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The Work of Chanting, Vocalization, and Listening

February 18, 2011
Free Your Breath, Free your Life

Free Your Breath, Free your Life

In all the major spiritual traditions of the world one finds some sort of chanting—the vocalization or intonation of special sounds, words, mantras, or prayers—to uplift, to heal, and to transform. The prayers and mantras are often intoned on a single breath, which, among many other benefits, has the effect over time of lengthening our exhalation, increasing the strength and movement of our diaphragm, and expanding our breathing capacity.

Though it is seldom approached in this way, the Lord’s Prayer is a good example of a prayer that can be chanted during a single breath. It is said to have very different physiological and spiritual effects on us when it is chanted during a single breath than when it is interrupted by the need to take another breath. The sacred sound om is a good example of a mantra that is chanted during a single breath. The ancient scriptures of both Tantric Buddhism and the Upanishads speak of the power of the chanted om to enlighten us and free us from our karma. These traditions tell us that by chanting om and attuning ourselves to the vibrations of pure being that it awakens, we can experience ourselves as part of the cosmic symphony.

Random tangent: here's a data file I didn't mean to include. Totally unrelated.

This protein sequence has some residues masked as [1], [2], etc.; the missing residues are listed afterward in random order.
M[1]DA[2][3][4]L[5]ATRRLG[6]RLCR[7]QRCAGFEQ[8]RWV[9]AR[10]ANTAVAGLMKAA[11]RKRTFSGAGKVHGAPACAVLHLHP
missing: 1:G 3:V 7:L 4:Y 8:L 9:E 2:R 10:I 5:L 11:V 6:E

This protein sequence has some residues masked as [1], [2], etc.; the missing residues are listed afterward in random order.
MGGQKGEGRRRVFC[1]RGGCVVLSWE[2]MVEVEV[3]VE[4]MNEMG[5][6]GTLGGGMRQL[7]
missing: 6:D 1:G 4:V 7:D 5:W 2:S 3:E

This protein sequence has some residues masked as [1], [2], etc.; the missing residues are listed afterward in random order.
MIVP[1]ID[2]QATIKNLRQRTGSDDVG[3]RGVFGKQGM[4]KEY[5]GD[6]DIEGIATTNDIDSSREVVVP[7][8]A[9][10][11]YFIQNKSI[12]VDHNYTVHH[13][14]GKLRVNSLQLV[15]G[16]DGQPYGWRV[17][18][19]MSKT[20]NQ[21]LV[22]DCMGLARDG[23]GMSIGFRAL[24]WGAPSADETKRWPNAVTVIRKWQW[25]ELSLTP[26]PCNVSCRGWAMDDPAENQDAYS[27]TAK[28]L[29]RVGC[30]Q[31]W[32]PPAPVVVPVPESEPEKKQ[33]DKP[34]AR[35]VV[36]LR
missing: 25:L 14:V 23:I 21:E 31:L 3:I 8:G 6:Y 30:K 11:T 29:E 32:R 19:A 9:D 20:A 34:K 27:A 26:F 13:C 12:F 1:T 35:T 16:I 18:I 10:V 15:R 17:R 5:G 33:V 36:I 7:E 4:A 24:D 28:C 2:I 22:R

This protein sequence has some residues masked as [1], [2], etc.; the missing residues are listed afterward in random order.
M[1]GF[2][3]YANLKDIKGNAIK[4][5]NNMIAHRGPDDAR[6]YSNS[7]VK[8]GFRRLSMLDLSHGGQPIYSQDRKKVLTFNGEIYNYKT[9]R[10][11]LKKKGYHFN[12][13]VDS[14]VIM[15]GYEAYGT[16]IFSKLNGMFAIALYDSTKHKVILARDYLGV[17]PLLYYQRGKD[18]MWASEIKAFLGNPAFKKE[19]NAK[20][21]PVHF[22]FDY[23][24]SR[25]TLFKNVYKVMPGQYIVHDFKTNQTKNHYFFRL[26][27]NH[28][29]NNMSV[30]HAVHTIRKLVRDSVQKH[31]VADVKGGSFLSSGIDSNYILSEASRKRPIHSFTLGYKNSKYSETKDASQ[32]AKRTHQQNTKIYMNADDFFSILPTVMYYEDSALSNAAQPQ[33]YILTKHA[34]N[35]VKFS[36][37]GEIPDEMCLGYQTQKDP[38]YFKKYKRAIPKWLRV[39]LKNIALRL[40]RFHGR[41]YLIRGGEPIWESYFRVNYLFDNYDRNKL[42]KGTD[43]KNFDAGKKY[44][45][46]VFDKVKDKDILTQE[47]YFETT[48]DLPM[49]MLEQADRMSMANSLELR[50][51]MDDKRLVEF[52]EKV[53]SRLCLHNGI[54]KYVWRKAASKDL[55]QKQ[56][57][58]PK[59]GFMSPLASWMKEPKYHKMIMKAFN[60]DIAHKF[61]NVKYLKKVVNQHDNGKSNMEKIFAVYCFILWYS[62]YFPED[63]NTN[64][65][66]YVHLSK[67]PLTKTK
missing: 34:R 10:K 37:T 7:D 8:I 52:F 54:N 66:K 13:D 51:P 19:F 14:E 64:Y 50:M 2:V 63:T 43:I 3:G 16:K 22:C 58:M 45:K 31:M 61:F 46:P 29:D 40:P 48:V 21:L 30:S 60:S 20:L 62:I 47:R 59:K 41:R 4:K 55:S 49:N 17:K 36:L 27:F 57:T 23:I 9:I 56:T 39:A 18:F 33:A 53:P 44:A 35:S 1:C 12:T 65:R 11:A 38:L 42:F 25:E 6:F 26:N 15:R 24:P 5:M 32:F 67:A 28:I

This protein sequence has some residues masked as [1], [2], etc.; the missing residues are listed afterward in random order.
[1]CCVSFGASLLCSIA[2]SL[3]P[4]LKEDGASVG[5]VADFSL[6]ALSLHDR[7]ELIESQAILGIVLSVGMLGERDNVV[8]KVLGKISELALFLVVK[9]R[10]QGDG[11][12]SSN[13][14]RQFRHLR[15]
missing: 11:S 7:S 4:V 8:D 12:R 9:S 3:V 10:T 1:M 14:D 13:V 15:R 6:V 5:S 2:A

The work with sounds, sacred or otherwise, is intimately related to meditative work, especially to the effort of listening to the vibrations and harmonics of the sounds as they resonate both inside and outside of ourselves. Such work quiets and harmonizes the breath and has a calming influence on the brain and nervous system. Such work also brings us new, more global perceptions and experiences of who we are at all the various levels of ourselves. It can even bring boundless, transformative feelings of joy and happiness.

Copyright 2004-11 by Dennis Lewis. This passage is from my book Free Your Breath, Free Your Life

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